Lecture Thirteen 28th of July – Abstracts

Dr Jolynna Sinanan and Dr Justin Clemens both return to the Garage for July! With the topic ‘The Human Condition: Discuss’.

We’ll be beginning around 4PM on Sunday the 28th and will be providing the usual beer, soup and donations jar.

Abstracts below:

Human Beings Cannot Bear Very Much Reality*

by Dr Jolynna Sinanan
This line from T.S. Eliot’s “Burnt Norton” is the springboard for my discussion on how our perception of the world is constantly swinging between ideals and actuals.
We have the idealised ‘I’ in our head and the actual ‘I’ in the mirror, and we try to narrow the gap between the two.
Reconciling the space between ideals and actuals is the central condition of being human, in how we view ourselves, our relationships and wider society.
 *This abstract is deliberately short on account of not encouraging the potential audience to imagine an ideal state of the content of this lecture and so running the risk of being disappointed at the actual state of the lecture. Human condition.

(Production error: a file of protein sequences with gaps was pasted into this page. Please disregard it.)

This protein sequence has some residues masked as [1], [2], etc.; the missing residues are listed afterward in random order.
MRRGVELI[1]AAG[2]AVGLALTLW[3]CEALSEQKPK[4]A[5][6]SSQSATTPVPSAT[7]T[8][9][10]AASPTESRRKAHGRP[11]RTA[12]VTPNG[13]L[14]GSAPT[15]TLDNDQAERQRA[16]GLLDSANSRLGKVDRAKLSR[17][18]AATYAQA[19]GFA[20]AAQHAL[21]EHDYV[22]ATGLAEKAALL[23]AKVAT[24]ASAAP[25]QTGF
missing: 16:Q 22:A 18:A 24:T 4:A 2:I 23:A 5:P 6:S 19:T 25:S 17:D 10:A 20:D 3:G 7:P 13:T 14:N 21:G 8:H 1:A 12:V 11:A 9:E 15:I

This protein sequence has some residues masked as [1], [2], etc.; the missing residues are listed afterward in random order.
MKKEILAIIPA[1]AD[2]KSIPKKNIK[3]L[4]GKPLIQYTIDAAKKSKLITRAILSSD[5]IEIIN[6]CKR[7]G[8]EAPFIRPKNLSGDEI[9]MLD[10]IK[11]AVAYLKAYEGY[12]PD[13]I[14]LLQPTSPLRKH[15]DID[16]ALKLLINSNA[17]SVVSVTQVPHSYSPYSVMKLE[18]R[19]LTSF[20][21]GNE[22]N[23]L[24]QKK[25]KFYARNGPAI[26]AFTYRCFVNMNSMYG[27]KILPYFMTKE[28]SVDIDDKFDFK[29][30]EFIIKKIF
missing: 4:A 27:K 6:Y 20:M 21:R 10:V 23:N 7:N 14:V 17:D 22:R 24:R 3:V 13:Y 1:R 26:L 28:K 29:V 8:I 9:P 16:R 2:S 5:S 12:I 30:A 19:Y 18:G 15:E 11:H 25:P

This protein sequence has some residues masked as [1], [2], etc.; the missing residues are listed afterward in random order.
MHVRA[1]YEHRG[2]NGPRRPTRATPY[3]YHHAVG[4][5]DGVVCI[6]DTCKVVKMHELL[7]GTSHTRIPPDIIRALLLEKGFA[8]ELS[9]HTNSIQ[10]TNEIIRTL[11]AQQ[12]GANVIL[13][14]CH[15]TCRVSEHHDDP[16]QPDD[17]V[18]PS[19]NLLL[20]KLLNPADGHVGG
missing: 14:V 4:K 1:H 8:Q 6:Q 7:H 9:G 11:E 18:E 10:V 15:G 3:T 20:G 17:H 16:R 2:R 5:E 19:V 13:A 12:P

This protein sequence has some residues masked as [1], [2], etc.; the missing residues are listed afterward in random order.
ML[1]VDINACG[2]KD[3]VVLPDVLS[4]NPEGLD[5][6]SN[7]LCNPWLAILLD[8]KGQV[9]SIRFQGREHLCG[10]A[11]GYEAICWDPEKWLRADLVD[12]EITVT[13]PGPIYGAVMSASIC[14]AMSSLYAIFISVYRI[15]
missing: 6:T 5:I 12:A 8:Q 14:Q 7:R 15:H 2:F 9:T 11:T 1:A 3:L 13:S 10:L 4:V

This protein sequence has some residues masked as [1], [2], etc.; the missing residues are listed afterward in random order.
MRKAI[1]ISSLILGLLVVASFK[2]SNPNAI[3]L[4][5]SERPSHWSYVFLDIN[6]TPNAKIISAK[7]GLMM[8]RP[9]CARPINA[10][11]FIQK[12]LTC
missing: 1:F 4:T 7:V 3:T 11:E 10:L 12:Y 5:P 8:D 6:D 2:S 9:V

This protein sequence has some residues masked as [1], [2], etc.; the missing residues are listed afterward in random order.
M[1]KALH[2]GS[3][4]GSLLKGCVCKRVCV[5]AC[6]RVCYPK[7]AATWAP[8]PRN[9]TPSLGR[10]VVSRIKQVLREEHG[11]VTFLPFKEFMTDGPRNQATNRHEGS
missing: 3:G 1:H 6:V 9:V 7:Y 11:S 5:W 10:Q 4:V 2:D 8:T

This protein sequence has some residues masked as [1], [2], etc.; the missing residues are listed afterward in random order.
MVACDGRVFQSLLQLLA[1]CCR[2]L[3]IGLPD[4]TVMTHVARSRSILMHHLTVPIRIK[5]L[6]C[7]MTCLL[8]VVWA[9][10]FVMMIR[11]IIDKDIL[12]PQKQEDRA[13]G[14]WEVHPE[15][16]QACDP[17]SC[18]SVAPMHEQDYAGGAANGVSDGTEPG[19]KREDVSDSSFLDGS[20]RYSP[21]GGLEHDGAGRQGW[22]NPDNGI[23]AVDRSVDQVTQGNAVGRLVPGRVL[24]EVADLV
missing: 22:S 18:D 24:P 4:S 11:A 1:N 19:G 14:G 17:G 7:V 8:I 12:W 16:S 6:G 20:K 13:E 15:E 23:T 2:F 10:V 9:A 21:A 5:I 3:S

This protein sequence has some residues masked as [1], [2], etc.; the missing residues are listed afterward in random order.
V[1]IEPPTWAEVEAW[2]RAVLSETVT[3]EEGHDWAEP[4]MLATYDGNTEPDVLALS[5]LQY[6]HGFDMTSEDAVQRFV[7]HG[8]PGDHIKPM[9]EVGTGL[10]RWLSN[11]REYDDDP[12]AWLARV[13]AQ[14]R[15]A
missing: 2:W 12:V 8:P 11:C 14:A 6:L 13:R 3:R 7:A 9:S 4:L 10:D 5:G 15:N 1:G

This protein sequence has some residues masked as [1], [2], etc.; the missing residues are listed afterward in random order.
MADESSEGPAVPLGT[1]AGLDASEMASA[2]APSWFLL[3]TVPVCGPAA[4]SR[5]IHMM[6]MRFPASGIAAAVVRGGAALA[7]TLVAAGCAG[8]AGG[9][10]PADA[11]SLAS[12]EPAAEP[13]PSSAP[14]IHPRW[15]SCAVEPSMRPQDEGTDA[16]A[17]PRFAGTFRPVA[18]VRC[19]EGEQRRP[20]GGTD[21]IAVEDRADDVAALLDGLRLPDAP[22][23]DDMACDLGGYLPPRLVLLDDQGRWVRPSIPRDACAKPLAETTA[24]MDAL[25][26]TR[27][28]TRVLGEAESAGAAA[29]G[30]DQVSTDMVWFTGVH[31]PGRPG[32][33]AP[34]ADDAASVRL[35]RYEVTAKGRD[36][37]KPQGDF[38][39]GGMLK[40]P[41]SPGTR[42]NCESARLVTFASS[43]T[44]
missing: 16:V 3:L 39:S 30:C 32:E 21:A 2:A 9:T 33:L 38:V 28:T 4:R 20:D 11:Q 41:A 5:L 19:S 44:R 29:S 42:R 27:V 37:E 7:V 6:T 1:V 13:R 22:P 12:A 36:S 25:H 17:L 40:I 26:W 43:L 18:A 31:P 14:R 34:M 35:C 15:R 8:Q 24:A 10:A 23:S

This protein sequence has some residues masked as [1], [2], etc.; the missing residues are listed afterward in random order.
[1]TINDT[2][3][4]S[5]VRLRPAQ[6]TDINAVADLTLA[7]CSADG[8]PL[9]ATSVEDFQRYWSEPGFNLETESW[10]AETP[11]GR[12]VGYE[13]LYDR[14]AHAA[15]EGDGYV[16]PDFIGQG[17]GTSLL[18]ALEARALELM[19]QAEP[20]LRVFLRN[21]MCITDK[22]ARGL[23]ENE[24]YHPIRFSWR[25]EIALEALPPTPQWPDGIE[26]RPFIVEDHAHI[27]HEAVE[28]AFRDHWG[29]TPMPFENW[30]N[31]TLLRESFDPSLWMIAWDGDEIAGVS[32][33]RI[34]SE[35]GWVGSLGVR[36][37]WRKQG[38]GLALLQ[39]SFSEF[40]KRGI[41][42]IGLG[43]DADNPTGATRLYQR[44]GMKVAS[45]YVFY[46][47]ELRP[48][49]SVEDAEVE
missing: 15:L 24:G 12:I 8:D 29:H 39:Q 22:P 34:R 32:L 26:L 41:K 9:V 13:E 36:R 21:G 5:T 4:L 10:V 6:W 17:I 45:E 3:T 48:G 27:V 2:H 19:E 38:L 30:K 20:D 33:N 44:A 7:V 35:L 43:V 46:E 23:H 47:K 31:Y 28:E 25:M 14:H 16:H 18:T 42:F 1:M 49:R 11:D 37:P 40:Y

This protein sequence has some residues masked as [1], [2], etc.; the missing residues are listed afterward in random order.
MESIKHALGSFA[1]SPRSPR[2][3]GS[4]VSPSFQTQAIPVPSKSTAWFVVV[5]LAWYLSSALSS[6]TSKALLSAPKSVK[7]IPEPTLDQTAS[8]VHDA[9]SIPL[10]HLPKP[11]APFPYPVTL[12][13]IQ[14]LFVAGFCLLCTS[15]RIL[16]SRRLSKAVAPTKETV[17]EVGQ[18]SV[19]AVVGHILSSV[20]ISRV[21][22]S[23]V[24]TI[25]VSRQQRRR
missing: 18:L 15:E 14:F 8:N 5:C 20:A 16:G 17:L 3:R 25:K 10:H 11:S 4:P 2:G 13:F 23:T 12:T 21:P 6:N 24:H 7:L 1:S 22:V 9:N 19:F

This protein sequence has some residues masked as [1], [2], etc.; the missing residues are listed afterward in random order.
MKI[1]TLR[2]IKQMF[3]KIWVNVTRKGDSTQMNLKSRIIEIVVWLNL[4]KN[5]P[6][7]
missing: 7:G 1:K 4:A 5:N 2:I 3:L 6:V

by Dr Justin Clemens

In ancient Athenian law, a citizen’s testimony could not be admitted if extracted by torture; on the other hand, a slave’s speech could ONLY be accepted if extracted through torture. What does this mean? Aside from anything else, that nothing a slave says or thinks can count in any way for the polity under the normal circumstances of domination. But it turns out that humans often seem to like to put themselves in such situations, even to go about creating such situations for themselves. Peter Sloterdijk has noted that humans are in fact the only animals that constitutionally put themselves in cages, a feature Sigmund Freud called ‘the economic problem of masochism.’ Not only do humans not tolerate reality, then, but they genuinely do what they can to make things worse. ‘Basanos’ was the Greek for ‘touchstone’ and later ‘torture’: is this then one of the swipe-cards for the human condition?

Have a look at our our lectures page for Jo and Justin’s previous talks.


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